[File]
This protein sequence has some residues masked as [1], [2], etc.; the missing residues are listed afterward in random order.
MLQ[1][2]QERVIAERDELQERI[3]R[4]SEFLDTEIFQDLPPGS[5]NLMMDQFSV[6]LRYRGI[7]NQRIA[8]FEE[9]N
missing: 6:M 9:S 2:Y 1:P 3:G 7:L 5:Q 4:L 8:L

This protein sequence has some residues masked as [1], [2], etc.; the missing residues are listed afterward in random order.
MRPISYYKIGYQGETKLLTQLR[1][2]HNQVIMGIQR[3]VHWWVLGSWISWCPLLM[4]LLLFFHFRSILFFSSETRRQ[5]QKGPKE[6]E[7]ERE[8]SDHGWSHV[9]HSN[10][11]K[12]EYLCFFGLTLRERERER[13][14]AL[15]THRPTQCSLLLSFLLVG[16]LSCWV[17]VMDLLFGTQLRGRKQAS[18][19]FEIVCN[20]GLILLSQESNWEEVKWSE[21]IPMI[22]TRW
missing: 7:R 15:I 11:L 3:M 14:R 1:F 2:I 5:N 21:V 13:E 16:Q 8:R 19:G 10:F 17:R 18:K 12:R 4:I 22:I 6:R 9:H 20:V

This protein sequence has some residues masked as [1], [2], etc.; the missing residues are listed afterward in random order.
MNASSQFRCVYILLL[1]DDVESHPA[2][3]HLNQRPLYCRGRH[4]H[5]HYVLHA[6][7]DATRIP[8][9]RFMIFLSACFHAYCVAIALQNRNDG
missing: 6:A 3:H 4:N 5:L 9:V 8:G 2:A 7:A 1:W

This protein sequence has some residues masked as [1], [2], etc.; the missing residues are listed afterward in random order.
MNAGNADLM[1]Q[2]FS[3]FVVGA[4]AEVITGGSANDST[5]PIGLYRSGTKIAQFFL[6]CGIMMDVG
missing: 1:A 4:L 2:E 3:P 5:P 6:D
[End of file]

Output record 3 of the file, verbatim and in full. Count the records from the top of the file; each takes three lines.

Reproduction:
This protein sequence has some residues masked as [1], [2], etc.; the missing residues are listed afterward in random order.
MNASSQFRCVYILLL[1]DDVESHPA[2][3]HLNQRPLYCRGRH[4]H[5]HYVLHA[6][7]DATRIP[8][9]RFMIFLSACFHAYCVAIALQNRNDG
missing: 6:A 3:H 4:N 5:L 9:V 8:G 2:A 7:A 1:W